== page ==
The problem with love without boundaries
Love without boundaries can lead to unhappiness at least and abuse at worst1. If we do not let our partners, parents, children, and friends know where we stand in terms of how we expect and need to be treated, then we will not have an equal voice in the relationship.
Sometimes, we ignore these needs for boundaries in the name of "unconditional love." However, in those moments, we are not offering unconditional love. We are offering codependent love. In codependent relationships, we are so set on maintaining the dynamics in the relationships that we excuse or enable unacceptable behavior. Again, this leads us to a place of unbalanced power and control rather than into a place of truly connected love in which we offer each person an opportunity to be responsible for their behavior with us.
There's a distinct line between loving someone through the hardships vs. accepting unacceptable behavior. The latter becomes apparent when the relationship is no longer offering the basic needs of a relationship.
If someone has harmed you and they are not willing to repair it, then you need to set a limit for your own well-being. If you find that the relationship has devolved into behavior that lacks kindness and respect, then it's likely that a boundary needs to be set. This is especially true if you have tried to communicate clearly and still see no change.
If you are enabling the person in a way that negatively affects your well-being, that isn't unconditional love—it's unhealthy, codependent love.
Unconditional love still involves healthy boundaries
While we can offer unconditional love to others (even when they are being difficult), we don't have to offer love without bounds. You can offer love that has no strings attached while still having boundaries.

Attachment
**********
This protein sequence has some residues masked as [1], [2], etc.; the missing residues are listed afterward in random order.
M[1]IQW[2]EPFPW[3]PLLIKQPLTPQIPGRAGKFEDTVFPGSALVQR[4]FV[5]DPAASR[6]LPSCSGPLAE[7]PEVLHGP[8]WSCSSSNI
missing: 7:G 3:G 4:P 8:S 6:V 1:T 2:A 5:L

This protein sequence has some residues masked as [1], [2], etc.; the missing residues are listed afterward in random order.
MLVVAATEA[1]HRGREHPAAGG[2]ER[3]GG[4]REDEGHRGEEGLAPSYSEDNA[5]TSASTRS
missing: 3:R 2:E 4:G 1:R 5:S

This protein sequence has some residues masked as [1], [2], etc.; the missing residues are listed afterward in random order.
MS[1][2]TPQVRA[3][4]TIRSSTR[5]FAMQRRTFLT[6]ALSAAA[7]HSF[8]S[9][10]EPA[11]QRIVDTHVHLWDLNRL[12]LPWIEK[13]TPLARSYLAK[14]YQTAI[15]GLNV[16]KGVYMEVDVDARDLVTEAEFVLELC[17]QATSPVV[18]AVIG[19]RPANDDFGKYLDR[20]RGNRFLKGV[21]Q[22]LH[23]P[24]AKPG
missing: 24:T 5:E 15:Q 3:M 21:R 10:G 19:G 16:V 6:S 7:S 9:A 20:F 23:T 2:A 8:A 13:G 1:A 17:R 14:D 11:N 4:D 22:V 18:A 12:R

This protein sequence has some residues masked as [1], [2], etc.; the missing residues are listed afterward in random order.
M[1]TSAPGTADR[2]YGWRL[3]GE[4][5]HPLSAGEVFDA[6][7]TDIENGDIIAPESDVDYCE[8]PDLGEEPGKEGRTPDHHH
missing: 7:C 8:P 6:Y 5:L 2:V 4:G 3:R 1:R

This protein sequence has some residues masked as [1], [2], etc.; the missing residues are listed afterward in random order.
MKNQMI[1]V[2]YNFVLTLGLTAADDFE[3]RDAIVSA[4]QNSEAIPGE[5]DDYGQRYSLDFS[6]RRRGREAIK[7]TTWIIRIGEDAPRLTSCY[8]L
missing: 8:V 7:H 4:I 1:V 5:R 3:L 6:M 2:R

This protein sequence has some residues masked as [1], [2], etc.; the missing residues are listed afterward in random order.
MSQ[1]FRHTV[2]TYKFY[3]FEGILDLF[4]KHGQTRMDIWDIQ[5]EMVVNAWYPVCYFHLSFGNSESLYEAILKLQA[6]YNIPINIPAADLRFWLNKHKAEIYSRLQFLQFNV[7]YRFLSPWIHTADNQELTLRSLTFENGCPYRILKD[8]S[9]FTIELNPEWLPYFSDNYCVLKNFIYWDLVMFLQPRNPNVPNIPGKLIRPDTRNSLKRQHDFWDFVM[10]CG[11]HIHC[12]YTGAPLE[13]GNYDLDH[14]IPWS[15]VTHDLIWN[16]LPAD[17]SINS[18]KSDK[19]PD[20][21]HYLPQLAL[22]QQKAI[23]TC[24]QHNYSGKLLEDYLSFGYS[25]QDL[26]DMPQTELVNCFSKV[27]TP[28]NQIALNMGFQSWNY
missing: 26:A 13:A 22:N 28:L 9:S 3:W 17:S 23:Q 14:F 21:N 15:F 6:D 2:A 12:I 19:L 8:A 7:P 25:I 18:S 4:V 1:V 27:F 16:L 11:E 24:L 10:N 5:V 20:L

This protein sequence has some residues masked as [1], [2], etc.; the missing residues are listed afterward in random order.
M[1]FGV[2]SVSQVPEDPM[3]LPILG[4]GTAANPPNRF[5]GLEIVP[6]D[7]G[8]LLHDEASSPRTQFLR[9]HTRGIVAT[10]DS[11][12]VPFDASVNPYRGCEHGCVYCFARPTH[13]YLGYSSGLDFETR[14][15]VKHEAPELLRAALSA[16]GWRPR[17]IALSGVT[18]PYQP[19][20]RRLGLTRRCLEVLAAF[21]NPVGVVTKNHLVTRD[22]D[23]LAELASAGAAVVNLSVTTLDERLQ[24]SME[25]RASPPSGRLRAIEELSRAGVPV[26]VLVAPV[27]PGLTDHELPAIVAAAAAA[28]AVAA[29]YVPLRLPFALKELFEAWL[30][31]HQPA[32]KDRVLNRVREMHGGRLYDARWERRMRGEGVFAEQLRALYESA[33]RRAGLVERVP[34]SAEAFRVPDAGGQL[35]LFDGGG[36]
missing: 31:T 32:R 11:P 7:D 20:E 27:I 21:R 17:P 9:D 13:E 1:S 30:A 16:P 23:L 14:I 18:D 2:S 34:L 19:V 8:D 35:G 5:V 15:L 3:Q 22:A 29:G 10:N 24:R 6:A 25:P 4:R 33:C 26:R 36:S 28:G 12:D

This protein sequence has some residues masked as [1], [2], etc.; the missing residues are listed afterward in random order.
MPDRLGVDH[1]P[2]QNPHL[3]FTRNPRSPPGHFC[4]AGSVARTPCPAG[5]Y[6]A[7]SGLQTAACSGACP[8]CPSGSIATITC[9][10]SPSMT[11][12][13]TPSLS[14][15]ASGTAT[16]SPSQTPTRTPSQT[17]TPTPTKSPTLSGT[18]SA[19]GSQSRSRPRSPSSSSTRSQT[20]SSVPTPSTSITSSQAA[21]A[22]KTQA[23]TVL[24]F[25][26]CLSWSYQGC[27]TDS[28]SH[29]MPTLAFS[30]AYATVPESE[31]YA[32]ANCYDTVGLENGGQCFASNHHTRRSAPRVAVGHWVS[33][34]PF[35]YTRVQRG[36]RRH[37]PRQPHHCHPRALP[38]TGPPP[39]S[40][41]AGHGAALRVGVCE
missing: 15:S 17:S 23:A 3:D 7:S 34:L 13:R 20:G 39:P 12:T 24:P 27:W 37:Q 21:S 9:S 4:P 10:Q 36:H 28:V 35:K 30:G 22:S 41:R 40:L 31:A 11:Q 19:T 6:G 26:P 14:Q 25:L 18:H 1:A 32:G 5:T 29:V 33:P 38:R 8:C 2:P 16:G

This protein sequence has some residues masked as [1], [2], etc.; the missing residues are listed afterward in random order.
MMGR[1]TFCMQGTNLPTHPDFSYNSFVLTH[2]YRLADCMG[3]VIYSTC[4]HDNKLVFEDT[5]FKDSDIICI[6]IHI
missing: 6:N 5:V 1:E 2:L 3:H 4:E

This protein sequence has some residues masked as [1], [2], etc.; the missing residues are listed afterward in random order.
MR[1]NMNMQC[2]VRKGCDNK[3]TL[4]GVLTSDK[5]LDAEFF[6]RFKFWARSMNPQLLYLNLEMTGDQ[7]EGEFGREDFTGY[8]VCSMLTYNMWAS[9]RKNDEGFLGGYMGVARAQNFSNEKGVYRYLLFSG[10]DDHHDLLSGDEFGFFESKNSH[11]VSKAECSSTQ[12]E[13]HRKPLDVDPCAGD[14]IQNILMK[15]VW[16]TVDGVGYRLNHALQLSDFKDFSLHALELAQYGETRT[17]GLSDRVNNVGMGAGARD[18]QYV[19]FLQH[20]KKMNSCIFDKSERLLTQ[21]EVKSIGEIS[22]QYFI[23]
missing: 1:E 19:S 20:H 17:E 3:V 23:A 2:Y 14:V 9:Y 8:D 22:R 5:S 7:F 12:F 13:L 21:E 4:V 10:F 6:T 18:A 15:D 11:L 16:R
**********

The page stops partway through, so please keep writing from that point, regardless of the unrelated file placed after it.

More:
Unconditional love with healthy boundaries might look like:
- "I love you and support you no matter what. However, we no longer have the finances to help you with your bills."
- "I love you, and I have to take space from you when you speak to me that way."
Unconditional love is not a binding contract
Unconditional love gets muddied when we believe that we have to continually offer that love even when basic relational expectations are no longer being fulfilled. Unconditional love means "right now, I offer you this love, and you are not indebted to me." It does not mean "I offer you this love, exactly in this way, forever, even if you start to harm me."
For example, let's take a healthy relationship in which a couple is offering each other the basic and necessary expectations in a relationship—kindness, respect, and safety. And then, that changes—one person goes through something and begins to treat their partner with disrespect or cruelty.
When that changes, you can choose to put boundaries in place or distance yourself. This doesn't mean your love hasn't been unconditional. In this case, you offered your love freely as long as you could, and then in the moment you needed to care for yourself, you set healthy boundaries.